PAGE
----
## Friday, March 5, 2021

### Electronic Logic: UNIZOR.COM - Physics4Teens - Electromagnetism - Electr...

Notes to a video lecture on http://www.unizor.com

Electronic Logic

Let's analyze how diodes can be used to implement operations of mathematical (and computer) logic.
These are operations on variables that can have only two possible values - TRUE (in many cases represented by number 1) and FALSE (represented by 0).

TRUE and FALSE in Electronics

First of all, we have to agree on what represents logical TRUE and FALSE or 1 and 0 in electrical circuits.
The standard is that TRUE or 1 is represented by some positive potential on a wire relative to ground, while FALSE or 0 is represented by zero potential relative to ground.

Consider the following circuit According to our rules about what represents logical TRUE (1) and FALSE (0), the logical value at point A is FALSE (0) and at point B it is TRUE (1).

Binary logical operations

Disjunction OR (sometimes represented by symbol of addition + or vertical bar |).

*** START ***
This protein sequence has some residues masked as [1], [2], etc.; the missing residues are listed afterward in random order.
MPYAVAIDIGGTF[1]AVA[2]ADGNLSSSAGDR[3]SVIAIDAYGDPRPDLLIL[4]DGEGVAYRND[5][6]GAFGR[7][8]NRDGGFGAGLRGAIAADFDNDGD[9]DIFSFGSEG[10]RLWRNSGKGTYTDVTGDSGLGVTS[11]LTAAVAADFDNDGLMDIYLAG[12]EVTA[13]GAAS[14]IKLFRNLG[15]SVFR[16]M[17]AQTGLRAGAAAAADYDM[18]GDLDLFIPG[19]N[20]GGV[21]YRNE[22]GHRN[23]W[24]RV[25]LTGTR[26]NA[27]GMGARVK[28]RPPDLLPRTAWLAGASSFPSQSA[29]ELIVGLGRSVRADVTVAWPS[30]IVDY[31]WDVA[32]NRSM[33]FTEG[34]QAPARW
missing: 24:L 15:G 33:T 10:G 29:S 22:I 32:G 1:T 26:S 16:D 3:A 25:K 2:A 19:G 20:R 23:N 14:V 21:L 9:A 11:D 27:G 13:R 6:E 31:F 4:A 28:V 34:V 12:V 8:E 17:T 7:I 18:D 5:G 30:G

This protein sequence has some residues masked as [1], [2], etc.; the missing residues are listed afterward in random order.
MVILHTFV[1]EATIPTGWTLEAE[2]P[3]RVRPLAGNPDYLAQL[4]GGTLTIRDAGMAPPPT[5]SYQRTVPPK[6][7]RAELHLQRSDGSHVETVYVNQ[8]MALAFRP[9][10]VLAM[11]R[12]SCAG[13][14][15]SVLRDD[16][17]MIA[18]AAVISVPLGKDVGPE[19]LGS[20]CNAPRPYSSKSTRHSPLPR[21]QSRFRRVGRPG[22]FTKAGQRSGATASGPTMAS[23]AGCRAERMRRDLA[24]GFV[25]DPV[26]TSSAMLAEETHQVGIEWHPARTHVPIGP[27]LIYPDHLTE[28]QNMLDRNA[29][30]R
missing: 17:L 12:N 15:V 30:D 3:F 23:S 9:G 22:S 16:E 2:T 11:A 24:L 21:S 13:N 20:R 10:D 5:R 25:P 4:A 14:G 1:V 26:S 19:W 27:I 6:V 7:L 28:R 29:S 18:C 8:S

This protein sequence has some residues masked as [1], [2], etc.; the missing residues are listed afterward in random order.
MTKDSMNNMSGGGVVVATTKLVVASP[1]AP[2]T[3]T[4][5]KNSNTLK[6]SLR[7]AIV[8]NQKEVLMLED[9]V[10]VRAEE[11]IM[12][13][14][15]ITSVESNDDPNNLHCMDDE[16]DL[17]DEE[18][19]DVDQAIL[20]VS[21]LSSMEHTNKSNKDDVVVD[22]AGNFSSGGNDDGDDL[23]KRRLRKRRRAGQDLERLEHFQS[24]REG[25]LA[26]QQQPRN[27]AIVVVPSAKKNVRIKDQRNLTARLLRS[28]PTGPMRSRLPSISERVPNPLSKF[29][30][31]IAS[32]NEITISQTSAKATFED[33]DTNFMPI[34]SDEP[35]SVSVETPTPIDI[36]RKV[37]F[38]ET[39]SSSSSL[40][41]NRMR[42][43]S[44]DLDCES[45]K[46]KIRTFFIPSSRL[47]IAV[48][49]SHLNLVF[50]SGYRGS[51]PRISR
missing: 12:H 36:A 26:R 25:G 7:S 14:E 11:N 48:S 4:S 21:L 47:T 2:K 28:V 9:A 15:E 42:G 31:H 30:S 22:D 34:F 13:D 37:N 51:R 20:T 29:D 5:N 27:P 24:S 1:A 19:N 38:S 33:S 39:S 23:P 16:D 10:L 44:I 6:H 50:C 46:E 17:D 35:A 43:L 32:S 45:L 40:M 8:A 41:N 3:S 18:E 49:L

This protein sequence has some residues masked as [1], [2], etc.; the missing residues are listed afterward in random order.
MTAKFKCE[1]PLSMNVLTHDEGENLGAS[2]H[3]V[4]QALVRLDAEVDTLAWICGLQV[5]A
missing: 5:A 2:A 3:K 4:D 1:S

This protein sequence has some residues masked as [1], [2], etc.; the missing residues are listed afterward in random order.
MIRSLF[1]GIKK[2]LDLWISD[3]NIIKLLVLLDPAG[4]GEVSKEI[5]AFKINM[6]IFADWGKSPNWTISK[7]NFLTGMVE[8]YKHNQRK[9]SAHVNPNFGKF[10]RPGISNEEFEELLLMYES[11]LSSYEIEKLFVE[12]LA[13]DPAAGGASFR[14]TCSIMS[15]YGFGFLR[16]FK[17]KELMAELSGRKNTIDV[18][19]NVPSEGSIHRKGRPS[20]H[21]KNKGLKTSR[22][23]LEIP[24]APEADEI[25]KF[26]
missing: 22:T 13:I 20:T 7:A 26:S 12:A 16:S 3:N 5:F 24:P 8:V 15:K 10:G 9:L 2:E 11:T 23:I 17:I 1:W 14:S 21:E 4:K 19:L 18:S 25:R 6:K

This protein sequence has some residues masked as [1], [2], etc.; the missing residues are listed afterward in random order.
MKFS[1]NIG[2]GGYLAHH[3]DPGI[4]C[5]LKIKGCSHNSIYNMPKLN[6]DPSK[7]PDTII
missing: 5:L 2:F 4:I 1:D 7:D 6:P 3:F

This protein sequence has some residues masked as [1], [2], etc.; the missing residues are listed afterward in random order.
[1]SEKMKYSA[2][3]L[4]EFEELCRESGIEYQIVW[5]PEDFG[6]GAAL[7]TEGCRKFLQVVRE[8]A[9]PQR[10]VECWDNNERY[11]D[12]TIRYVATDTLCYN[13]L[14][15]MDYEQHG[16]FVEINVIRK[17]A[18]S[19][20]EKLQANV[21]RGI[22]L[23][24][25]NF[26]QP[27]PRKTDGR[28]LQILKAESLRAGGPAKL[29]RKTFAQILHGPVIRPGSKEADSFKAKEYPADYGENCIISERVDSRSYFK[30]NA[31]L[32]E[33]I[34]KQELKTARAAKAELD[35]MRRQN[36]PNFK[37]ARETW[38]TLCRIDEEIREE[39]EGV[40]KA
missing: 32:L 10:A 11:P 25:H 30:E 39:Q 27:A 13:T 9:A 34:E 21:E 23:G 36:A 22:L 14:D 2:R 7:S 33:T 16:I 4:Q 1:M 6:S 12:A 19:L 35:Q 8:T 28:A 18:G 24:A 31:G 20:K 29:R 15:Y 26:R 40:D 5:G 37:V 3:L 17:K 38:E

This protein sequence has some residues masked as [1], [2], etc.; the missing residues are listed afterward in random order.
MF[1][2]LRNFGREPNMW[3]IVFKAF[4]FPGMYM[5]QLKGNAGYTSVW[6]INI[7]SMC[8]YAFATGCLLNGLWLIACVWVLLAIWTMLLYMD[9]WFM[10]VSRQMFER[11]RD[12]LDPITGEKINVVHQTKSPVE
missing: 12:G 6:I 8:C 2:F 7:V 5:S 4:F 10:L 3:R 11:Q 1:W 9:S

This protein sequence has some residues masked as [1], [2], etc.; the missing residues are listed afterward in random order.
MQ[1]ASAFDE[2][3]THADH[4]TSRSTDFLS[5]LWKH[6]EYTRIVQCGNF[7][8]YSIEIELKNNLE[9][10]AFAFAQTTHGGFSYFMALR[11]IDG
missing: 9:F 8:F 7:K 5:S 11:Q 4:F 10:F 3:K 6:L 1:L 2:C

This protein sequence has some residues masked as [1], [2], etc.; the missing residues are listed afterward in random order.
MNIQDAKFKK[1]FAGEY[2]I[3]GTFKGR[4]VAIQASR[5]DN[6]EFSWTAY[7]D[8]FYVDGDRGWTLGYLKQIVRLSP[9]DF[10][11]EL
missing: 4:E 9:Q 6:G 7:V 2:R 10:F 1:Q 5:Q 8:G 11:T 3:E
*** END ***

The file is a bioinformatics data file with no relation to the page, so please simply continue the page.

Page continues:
The rules are: 0|0=0, 0|1=1, 1|0=1, 1|1=1

Conjunction AND (might be represented by symbol of multiplication · or ampersand &),
The rules are: 0&0=0, 0&1=0, 1&0=0, 1&1=1

Exclusive disjunction XOR (might be represented by symbol ).
The rules are: 00=0, 01=1, 10=1, 11=0

Unary logical operation

Negation NOT (sometimes represented by exclamation sign ! or symbol ¬).
The rules are: ¬0=1, ¬1=0

Implementation

Implementation of binary logical operations in electronics involves developing a schema with two input contacts, A and B, and one output contact C. On two input contacts there might be four different combinations of electric potential:
A=0, B=0
A=0, B=1
A=1, B=0
A=1, B=1
For each of these combinations the value of electric potential at output point C should correspond to the rules of the corresponding binary logical operation implemented in this schema.

Implementation of unary logical operations in electronics involves developing a schema with one input contacts A and one output contact B. On input contact A there might be two different electric potentials:
A=0
A=1
For each of these combinations the value of electric potential at output point B should correspond to the rules of the corresponding unary logical operation implemented in this schema.

Examples of implementation of certain logical operations in electronics are presented in subsequent lectures.